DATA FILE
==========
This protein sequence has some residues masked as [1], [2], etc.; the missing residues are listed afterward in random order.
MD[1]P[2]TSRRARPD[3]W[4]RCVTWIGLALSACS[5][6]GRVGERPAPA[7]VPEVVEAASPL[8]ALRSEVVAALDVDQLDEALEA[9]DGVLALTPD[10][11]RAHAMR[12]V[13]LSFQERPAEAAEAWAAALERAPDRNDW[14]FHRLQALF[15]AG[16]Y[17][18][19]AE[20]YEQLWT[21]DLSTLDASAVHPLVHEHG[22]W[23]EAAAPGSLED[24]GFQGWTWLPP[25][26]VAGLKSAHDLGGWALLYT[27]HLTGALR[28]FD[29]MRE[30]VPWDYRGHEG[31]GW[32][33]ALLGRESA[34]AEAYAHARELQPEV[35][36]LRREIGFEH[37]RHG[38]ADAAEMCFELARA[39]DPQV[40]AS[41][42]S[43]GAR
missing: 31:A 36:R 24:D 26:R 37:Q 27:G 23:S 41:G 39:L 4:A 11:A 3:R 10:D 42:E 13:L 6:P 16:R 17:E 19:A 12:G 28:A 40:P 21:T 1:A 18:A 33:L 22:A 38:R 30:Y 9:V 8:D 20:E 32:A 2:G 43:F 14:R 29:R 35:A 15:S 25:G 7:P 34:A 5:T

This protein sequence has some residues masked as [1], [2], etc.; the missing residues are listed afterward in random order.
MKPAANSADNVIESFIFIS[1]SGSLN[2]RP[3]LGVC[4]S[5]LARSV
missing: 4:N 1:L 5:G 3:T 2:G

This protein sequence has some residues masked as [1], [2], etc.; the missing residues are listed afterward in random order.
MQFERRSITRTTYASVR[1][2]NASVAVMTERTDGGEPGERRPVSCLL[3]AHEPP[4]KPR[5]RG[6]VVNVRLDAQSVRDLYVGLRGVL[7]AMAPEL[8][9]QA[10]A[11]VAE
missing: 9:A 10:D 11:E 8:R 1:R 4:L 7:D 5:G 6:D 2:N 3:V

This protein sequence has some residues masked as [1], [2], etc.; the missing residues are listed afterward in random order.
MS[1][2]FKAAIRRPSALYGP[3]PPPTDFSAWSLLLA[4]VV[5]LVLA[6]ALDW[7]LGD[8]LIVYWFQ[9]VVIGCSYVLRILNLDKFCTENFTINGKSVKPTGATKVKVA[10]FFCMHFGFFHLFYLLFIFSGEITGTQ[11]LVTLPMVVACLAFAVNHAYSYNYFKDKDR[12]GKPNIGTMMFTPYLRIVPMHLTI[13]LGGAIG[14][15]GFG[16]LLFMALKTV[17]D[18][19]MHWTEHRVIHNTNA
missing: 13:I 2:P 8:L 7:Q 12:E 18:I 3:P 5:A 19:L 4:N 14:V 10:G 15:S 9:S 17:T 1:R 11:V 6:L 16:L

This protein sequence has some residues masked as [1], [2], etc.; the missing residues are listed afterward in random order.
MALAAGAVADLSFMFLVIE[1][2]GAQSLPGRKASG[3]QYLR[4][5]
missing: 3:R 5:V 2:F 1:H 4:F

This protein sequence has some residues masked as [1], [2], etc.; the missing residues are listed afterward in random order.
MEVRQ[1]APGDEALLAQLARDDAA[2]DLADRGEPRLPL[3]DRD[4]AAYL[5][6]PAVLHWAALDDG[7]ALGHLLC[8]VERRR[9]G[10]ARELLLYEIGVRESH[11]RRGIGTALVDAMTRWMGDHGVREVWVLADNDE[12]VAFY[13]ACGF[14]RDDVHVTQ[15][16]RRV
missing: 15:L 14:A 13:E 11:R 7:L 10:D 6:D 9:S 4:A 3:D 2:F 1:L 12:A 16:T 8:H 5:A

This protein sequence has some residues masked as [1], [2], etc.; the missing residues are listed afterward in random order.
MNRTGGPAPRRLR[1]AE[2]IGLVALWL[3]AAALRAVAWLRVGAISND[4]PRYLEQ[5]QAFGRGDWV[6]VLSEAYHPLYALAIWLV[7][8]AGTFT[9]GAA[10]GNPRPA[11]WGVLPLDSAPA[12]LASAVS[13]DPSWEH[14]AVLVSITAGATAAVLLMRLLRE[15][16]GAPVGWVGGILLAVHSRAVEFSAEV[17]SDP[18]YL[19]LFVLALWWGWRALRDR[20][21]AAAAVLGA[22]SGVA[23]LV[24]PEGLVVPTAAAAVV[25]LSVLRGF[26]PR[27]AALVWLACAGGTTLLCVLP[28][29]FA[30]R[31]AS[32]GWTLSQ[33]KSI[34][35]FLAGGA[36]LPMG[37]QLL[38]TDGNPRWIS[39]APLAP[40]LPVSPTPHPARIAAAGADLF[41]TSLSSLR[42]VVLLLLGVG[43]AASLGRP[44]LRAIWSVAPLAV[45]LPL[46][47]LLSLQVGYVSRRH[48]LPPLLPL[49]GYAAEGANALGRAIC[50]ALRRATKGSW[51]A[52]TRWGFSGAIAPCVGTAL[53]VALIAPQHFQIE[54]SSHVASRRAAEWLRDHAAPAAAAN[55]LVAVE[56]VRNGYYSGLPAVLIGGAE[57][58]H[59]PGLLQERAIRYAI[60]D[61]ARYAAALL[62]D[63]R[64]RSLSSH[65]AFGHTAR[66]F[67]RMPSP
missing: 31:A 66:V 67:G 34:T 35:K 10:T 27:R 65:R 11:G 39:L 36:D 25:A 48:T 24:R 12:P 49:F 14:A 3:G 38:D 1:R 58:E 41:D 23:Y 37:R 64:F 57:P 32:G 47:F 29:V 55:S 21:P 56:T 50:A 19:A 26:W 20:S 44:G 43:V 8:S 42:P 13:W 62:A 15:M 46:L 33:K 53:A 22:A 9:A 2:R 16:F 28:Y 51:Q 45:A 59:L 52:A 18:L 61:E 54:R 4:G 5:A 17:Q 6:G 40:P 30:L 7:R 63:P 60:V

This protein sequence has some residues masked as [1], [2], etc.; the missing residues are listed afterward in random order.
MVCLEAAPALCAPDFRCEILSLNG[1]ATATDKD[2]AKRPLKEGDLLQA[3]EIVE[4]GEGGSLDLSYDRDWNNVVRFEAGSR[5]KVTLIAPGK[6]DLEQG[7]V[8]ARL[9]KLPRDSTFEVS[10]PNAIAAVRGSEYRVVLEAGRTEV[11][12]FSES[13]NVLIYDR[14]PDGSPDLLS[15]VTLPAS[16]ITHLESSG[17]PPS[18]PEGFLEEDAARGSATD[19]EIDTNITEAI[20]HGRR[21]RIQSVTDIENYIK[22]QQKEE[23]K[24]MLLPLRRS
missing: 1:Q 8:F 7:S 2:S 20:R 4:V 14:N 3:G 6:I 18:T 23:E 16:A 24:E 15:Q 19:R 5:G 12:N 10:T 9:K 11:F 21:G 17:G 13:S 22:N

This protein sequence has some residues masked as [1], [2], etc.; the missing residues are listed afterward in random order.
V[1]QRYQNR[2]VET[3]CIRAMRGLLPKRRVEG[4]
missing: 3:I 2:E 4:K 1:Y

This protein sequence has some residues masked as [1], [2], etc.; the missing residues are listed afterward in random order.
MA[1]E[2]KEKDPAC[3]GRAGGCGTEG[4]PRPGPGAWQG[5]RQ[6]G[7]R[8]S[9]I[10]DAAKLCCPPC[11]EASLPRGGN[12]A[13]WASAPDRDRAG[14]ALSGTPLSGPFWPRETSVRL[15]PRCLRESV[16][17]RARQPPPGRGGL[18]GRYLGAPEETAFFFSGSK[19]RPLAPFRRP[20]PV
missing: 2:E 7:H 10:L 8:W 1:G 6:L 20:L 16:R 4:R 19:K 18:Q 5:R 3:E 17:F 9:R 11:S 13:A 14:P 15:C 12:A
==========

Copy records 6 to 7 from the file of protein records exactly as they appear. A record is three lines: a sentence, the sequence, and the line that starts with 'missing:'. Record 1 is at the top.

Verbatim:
This protein sequence has some residues masked as [1], [2], etc.; the missing residues are listed afterward in random order.
MEVRQ[1]APGDEALLAQLARDDAA[2]DLADRGEPRLPL[3]DRD[4]AAYL[5][6]PAVLHWAALDDG[7]ALGHLLC[8]VERRR[9]G[10]ARELLLYEIGVRESH[11]RRGIGTALVDAMTRWMGDHGVREVWVLADNDE[12]VAFY[13]ACGF[14]RDDVHVTQ[15][16]RRV
missing: 15:L 14:A 13:E 11:R 7:L 10:D 6:D 9:S 4:A 3:D 2:F 1:L 12:A 16:T 8:H 5:A

This protein sequence has some residues masked as [1], [2], etc.; the missing residues are listed afterward in random order.
MNRTGGPAPRRLR[1]AE[2]IGLVALWL[3]AAALRAVAWLRVGAISND[4]PRYLEQ[5]QAFGRGDWV[6]VLSEAYHPLYALAIWLV[7][8]AGTFT[9]GAA[10]GNPRPA[11]WGVLPLDSAPA[12]LASAVS[13]DPSWEH[14]AVLVSITAGATAAVLLMRLLRE[15][16]GAPVGWVGGILLAVHSRAVEFSAEV[17]SDP[18]YL[19]LFVLALWWGWRALRDR[20][21]AAAAVLGA[22]SGVA[23]LV[24]PEGLVVPTAAAAVV[25]LSVLRGF[26]PR[27]AALVWLACAGGTTLLCVLP[28][29]FA[30]R[31]AS[32]GWTLSQ[33]KSI[34][35]FLAGGA[36]LPMG[37]QLL[38]TDGNPRWIS[39]APLAP[40]LPVSPTPHPARIAAAGADLF[41]TSLSSLR[42]VVLLLLGVG[43]AASLGRP[44]LRAIWSVAPLAV[45]LPL[46][47]LLSLQVGYVSRRH[48]LPPLLPL[49]GYAAEGANALGRAIC[50]ALRRATKGSW[51]A[52]TRWGFSGAIAPCVGTAL[53]VALIAPQHFQIE[54]SSHVASRRAAEWLRDHAAPAAAAN[55]LVAVE[56]VRNGYYSGLPAVLIGGAE[57][58]H[59]PGLLQERAIRYAI[60]D[61]ARYAAALL[62]D[63]R[64]RSLSSH[65]AFGHTAR[66]F[67]RMPSP
missing: 31:A 66:V 67:G 34:T 35:K 10:T 27:R 65:R 11:G 39:L 36:D 25:A 48:T 24:R 12:P 49:F 14:A 3:G 38:D 1:R 58:E 41:D 23:Y 37:R 64:F 57:P 32:G 47:F 29:V 55:S 21:P 56:T 50:A 19:A 26:W 20:S 44:G 43:V 8:S 42:P 13:W 62:A 15:M 46:L 33:K 53:A 22:A 9:A 2:R 16:F 28:Y 51:Q 45:A 59:L 52:A 18:L 61:E 54:R 4:G 5:A 17:Q 6:G 40:P 30:L 7:R 63:P 60:V